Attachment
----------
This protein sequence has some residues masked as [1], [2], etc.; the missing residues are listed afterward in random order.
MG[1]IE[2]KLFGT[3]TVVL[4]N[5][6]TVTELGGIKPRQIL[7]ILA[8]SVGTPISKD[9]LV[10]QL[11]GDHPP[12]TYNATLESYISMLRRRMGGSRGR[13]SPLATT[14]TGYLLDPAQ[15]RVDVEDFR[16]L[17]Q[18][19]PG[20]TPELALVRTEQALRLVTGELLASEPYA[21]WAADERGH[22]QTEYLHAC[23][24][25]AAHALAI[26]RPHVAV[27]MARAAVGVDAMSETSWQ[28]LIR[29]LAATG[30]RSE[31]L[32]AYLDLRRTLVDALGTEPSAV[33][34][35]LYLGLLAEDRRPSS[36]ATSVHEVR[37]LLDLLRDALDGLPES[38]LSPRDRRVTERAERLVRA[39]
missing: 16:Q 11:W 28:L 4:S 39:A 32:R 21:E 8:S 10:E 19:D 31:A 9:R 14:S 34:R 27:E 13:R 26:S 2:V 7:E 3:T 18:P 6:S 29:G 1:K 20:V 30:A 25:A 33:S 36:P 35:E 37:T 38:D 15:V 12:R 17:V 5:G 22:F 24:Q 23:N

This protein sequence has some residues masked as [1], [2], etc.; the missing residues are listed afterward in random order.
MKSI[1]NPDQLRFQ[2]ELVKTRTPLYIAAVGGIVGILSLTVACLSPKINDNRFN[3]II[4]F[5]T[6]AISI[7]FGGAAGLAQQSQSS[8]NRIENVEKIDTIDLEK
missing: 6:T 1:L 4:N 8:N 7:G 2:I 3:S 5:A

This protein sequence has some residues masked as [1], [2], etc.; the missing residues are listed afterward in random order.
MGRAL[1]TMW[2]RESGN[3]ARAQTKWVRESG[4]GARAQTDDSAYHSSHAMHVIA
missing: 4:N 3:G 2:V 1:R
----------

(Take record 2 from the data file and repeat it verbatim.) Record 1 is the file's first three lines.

This protein sequence has some residues masked as [1], [2], etc.; the missing residues are listed afterward in random order.
MKSI[1]NPDQLRFQ[2]ELVKTRTPLYIAAVGGIVGILSLTVACLSPKINDNRFN[3]II[4]F[5]T[6]AISI[7]FGGAAGLAQQSQSS[8]NRIENVEKIDTIDLEK
missing: 6:T 1:L 4:N 8:N 7:G 2:I 3:S 5:A